Tuesday, September 30, 2014

Community and Worship


I may be Catholic now, but when I talk about my church family, I’m still referring to the Presbyterian church I grew up in. I’ve tried to ease into a Catholic community, but it’s not the same. My home church and my church family are somewhere else from where I worship. It’s not that either church is lacking in either aspect, but rather that I am unwilling to let go of the community I grew up in or of the faith I have in the Catholic Church.  

Healthy churches have to provide both community and worship. The more I think about it, the more intertwined the two are. I can go into a church every Sunday for years, but without sticking around, meeting people, getting involved outside of worship, I’m not experiencing the true community of the church. Christians are called to be a community, to work together, to live together. Avoiding the community aspect is trying to make a communal exercise an individual one. It’s part of Western culture to focus on the individual, and it’s easy to fall in the trap of “what is the church doing for me?” That question leads to the coffee shop, praise concert, generationally-fractured type of church that markets worship to a variety of demographics. The justification is that marketing gets people in the doors. But what kind of community grows out of niche marketing? Being part of a church community should mean interacting with people who I have nothing in common with, but who I still love as my family. It should make me ask “what am I doing for the church?”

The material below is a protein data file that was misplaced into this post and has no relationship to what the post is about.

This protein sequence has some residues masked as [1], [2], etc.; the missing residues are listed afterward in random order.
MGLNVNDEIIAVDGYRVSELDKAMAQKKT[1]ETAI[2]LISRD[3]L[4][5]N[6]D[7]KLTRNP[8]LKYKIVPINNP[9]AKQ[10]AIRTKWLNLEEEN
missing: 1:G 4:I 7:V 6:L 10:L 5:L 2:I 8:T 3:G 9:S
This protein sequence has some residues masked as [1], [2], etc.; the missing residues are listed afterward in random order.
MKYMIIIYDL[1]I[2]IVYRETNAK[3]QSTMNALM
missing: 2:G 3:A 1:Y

And then there is worship. As a church, we come together to worship God. Our focus on the holy is what differentiates the church from a social club. We can’t let worship become just another service offered, somewhere between family movie night and the quilting club. In the church newsletter last week, the pastor wrote, “On any given Sunday, the sermon may bomb, the anthem may falter or we may not feel anything special. Yet sustaining worship over time builds a rich harvest of good into us that we would not otherwise receive…God deserves our worship because God is God, and we are God’s creatures, made to live in union with the divine.”

Even when the feelings of peace or community or understanding aren’t there, God is. It’s important for our spiritual health to keep going, keep worshiping, keep fellowshipping. Worship should be the height of community. We come together to be silent, to pray, to focus solely on God. And afterword, we share a meal.

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